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Arizona State University, Tempe, AZ
Although the current market for nanomaterials is small and their concentration may not be high enough in the environment to cause human health or environmental problems, this market is increasing rapidly and the discharge of nanomaterials to environment in the near future could be significant as manufacturing costs decrease and new applications are discovered. The accumulation of nanomaterials in cells may have significant environmental and human impacts. However, at present, very little is known about the fate, transport, transformation, and toxicity of these man-made nanomaterials in the environment. The objectives of this project are to: (1) characterize the fundamental properties of nanomaterials in aquatic environments; (2) examine the interactions between nanomaterials and toxic organic pollutants and pathogens (viruses); (3) evaluate the removal efficiency of nanomaterials by drinking water unit processes; and (4) test the toxicity of nanomaterials in drinking water using cell culture model system of the epithelium. This study considers the physical, chemical, and biological implications of nanomaterial fate and toxicity in systems that will provide insight into the potential for nanomaterials to be present and of health concern in finished drinking water.
A multidisciplinary approach is underway that includes experiments to identify fundamental uniqueness of nine nanomaterial properties and toxicity and quite applied experiments aimed directly at understanding the fate and reactions involving nanomaterials in drinking water treatment plants. Advanced nanomaterial characterization techniques will be employed to determine the size distribution, concentration, and zeta potential of nanomaterials in buffered distilled water and model waters representative of raw drinking water supplies (anions, cations, NOM). Adsorption of dissolve pollutants (anions, metals, range of synthetic organic chemicals) and NOM are proposed to quantify the potential for nanomaterials to transport such compounds and be transformed by the compounds (e.g., aggregation, change in zeta potential). Coagulation processes will be studied by compressing the electric double layer of nanomaterials, and exposing nanomaterials to alum coagulations, using mono- and heterodisperse solutions; comparable filtration work will also be conducted. Adsorption of virus onto nanomaterials and subsequent disinfectant shielding will be studied. Toxicity screening will include toxicity of nanomaterials on several cell lines selected to mimic oral ingestion routes in drinking water.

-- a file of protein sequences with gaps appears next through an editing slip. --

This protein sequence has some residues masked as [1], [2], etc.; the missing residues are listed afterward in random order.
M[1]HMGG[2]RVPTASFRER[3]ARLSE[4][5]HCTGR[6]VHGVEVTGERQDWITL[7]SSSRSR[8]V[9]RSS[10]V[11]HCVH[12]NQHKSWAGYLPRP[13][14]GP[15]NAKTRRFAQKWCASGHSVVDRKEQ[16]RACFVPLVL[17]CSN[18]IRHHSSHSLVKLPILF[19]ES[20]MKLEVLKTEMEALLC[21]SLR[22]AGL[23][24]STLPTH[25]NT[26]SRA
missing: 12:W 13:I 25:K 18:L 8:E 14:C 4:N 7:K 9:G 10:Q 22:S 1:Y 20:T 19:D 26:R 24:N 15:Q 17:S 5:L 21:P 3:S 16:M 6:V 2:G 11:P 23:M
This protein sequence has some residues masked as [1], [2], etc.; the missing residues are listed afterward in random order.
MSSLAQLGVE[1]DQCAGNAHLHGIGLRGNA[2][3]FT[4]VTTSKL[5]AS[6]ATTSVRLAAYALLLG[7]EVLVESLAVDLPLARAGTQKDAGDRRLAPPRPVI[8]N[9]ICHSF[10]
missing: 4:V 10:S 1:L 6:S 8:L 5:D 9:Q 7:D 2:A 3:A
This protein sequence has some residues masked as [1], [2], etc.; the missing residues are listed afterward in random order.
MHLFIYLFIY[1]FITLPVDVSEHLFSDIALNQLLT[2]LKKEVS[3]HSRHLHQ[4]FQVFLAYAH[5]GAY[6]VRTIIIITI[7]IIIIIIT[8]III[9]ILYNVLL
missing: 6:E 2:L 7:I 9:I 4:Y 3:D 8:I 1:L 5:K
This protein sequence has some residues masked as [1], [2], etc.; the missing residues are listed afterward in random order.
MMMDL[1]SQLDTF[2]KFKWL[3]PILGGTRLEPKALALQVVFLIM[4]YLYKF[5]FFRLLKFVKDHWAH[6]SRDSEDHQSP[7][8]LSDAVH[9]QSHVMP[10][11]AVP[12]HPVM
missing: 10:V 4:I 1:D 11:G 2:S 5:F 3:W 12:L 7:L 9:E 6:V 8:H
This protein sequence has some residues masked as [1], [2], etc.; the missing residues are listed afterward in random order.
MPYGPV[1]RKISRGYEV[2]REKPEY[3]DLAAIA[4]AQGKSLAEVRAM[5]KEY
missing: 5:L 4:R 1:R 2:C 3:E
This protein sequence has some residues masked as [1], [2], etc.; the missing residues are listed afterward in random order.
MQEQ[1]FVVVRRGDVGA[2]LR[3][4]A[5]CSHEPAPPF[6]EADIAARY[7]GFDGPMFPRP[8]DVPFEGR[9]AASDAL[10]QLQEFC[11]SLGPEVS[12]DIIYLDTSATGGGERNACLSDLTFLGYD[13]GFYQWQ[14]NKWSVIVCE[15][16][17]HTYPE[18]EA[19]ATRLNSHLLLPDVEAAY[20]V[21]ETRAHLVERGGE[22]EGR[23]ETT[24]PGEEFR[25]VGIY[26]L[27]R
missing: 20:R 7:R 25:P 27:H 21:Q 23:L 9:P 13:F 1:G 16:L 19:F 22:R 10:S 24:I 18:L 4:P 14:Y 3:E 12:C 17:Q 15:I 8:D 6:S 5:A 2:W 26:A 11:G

During the first year of this project significant advances have been made. These have been incorporated in numerous invited and unsolicited presentations at national conferences. The first year focused in part on methodological advances. This included demonstrating that commercial nanoparticles do not behave as discrete nanoparticles in aqueous systems, and aggregation of these materials result in particles than 1 m. Our work has focused on metal oxide nanoparticles, and understanding how surface change (zeta potential) affects the removal of nanoparticles during simulated drinking water treatment. Coagulation and sedimentation processes remove 30 to 80 percent of the nanoparticles, meaning that many would not be removed. Second, experiments with inorganic (arsenic) and organic (MIB) chemicals or pathogen models (MS2 bacteriaphage) have concluded that surface change will affect the extent of interaction and nanoparticles can facilitate the transport of these substances. Third, conditions conducive to growing various epithelial cell layers that mimic intestinal cell linings have been developed. Using resistivity-based approaches a detrimental impact of nanoparticles has been observed, and using confocal laser microscopy we have shown that nanoparticles penetrate the cell membranes. Over the next two years this work will be expanded and investigated in greater detail.